The ICE municipal yield curve showed bonds steady in 2022 at 0.15% and at 0.19% in 2023. The 10-year maturity rose one basis point to 1.10% and the 30-year yield increased one basis points to 1.67%.

The IHS Markit municipal analytics curve showed short yields steady at 0.13% and 0.18% in 2022 and 2023, respectively. The 10-year yield rose three to 1.11% and the 30-year yield up two to 1.66%.

The Bloomberg BVAL curve showed short yields steady at 0.15% and 0.16% in 2022 and 2023. The 10-year yield rose two to 1.11% and the 30-year yield rose one to 1.66%.

In late trading, Treasuries were weaker as equities were mixed.

The 10-year Treasury was yielding 1.528% and the 30-year Treasury was yielding 2.075%. The Dow Jones Industrial Average rose 90 points, or 0.27%, the S&P 500 gained 0.16% while the Nasdaq fell 0.24%.

Pending home sales up; Harker voices cautious optimism
The housing market seems to be on the upswing as one indicator of activity released Wednesday surprised to the upside.

Pending home sales rose 8.1% in August, the first increase after two straight months of declines, the National Association of Realtors reported.

Economists surveyed by IFR Markets had expected a gain of only 1.3% last month after pending sales had fallen a revised 2.0% in July, originally reported as a 1.8% drop.

The pending home sales index, which is based on contract signings, increased to 119.5 in August from 110.5 in July. An index of 100 is equal to the level of contract activity in 2001.

“Rising inventory and moderating price conditions are bringing buyers back to the market,” Lawrence Yun, NAR’s chief economist, said in a release. “Affordability, however, remains challenging as home price gains are roughly three times wage growth.”

Each of the four major regions saw month-over-month growth in contract activity, NAR said. However, all reported year-over-year declines as signings dipped 8.3%, with the Northeast being hit hardest.

The Northeast index rose 4.6% to 96.2 in August, but was down 15.8% from a year ago. In the Midwest, the index climbed 10.4% to 115.4, but was down 5.9% from August 2020.

Transactions in the South increased 8.6% to 141.8 and was down 6.3% from last year while the index in the West gained 7.2% last month to 107.0, but was down 9.2% from a year ago.

“The more moderately priced regions of the South and Midwest are experiencing stronger signing of contracts to buy, which is not surprising,” Yun said. “This can be attributed to some employees who have the flexibility to work from anywhere, as they choose to reside in more affordable places.”

Looking at the national economy, Patrick Harker, President of the Federal Reserve Bank of Philadelphia, said he sees some signs of cautious optimism ahead.

“For 2021, I would expect GDP growth to come in at around 6.5%. It will then moderate to about 3.5% in 2022, and 2.5% in 2023. Inflation, meanwhile, should come in around 4% for 2021 — we’re already seeing some moderation there, as prices of used cars finally stabilize,” he said in remarks prepared for delivery to a virtual meeting of the Risk Management Association’s Philadelphia Chapter. “After that, we can expect inflation of a bit over 2% for 2022 and right at 2% in 2023. Unemployment should fall steadily during this period as well.”

He noted that downside risks include supply chain disruptions and possibly another resurgence of the coronavirus. In the short term, he said Congress’ failure to raise the debt ceiling could harm economic growth significantly.

“In terms of monetary policy, I am in the camp that believes it will soon be time to begin slowly and methodically — frankly, boringly — tapering our $120 billion in monthly purchases of Treasury bills and mortgage-backed securities,” he said.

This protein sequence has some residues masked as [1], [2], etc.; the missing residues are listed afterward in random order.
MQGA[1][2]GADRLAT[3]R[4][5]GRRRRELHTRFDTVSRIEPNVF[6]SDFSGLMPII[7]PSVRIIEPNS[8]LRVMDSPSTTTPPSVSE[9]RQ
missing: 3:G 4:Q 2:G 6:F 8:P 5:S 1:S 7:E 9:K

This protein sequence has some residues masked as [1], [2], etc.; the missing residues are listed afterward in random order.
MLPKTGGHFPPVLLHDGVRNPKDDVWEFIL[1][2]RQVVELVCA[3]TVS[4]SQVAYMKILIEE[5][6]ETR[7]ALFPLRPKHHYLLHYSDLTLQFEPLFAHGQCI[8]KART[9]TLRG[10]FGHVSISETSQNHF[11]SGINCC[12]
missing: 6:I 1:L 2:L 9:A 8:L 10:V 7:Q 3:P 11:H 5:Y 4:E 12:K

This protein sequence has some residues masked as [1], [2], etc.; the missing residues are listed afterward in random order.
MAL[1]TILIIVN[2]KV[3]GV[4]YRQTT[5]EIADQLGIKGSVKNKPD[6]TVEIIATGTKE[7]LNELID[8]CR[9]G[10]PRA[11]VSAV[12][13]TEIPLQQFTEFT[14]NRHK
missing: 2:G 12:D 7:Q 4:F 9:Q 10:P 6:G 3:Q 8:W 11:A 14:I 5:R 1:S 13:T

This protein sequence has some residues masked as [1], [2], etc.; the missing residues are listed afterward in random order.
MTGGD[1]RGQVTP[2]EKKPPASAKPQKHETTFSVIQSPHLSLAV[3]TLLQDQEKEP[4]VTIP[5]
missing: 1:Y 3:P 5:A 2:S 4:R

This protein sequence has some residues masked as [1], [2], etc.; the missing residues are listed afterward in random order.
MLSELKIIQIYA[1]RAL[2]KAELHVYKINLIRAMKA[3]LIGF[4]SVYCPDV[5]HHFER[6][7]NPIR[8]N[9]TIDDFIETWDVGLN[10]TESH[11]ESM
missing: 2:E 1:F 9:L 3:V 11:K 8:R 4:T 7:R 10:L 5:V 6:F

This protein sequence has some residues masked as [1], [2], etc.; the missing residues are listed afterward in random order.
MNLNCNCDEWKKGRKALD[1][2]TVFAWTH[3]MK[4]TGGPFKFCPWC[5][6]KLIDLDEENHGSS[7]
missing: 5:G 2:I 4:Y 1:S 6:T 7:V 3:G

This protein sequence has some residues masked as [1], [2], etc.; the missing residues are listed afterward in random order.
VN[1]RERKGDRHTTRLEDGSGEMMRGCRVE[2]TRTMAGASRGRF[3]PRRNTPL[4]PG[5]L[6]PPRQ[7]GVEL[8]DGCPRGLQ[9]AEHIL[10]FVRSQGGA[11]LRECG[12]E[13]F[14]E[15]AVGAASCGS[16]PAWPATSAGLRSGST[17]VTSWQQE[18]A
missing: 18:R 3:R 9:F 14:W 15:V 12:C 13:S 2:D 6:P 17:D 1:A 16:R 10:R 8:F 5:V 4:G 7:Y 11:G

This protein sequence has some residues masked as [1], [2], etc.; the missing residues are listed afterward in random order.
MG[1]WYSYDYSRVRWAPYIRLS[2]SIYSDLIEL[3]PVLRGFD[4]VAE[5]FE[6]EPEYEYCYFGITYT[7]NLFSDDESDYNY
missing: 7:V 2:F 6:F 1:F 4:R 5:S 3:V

He noted that while asset purchases were necessary to keep financial markets functioning during the height of the pandemic, he said the problem lies on the supply side, not with demand.

“You can’t go into a restaurant or drive down a commercial strip without noticing a sea of ‘Help Wanted’ signs. Asset purchases aren’t doing much — or anything — to ameliorate that,” he said.

Harker added that only after the Fed tapers its asset purchases, it can begin to think about raising the federal funds rate.

“But I wouldn’t expect any hikes to interest rates until late next year or early 2023,” he said.

Primary to come
The Golden State Tobacco Securitization Corp. (Aa3/A+/AA-//) is set to price Thursday $1.843 billion enhanced tobacco settlement asset-backed bonds, Series 2021B (federally taxable), serials 2022-2030, terms 2034, 2042 and 2046. Jefferies LLC.

Texas Water Development Board (/AAA/AAA/) is set to price Thursday $430.36 million of state water implementation revenue fund revenue bonds, Series 2021 (Master Trust), serials 2022-2056. Wells Fargo Corporate & Investment Banking.

Municipal Electric Authority of Georgia (A2/A-/BBB+/) is set to price Thursday $196.04 million, consisting of $137.52 million of project one subordinated bonds, Series 2021A, serials 2023 and 2029-2041, terms 2046 and 2051 and $58.52 million of general resolution projects subordinated bonds, Series 2021A, serials 2023-2036. Barclays Capital Inc.

Municipal Electric Authority of Georgia (A2/A-/BBB+/) is set to price Thursday $132.575 million, Taxable Series 2021B, consisting of $104.58 million of project one subordinated bonds, taxable series 2021B, serials 2023-2036 and $27.995 million of general resolution projects subordinated bonds, Series 2021B, serials 2023-2031. Barclays Capital Inc.

Maryland Health and Higher Educational Facilities Authority (Baa3////) is set to price $213.36 million of revenue bonds, Adventist HealthCare Issue Series 2021B & C, consisting of $143.285 million of Series B and $70.075 million of Series C. Ziegler.

Department of Transportation of Maryland (Aa1/AAA/AA+/) is set to price Thursday $196.32 million of forward delivery consolidated transportation bonds, refunding series 2022A and refunding series 2022B (forward delivery), consisting of $52.565 million of Series 2022A and $143.755 million of Series 2022B. J.P. Morgan Securities LLC.

Competitive deals
New Castle County, Delaware, (Aaa/AAA/AAA) is set to sell $87.305 million of general obligation bonds, Series 2021A at 10:45 a.m. Thursday and $206.7 million of general obligation bonds, Series 2021B (federally taxable) at 11:15 a.m. Thursday.

Greenville County (/A-1+//) is set to sell $152.43 million of general obligation bonds, Series 2021B at 11 a.m. Thursday.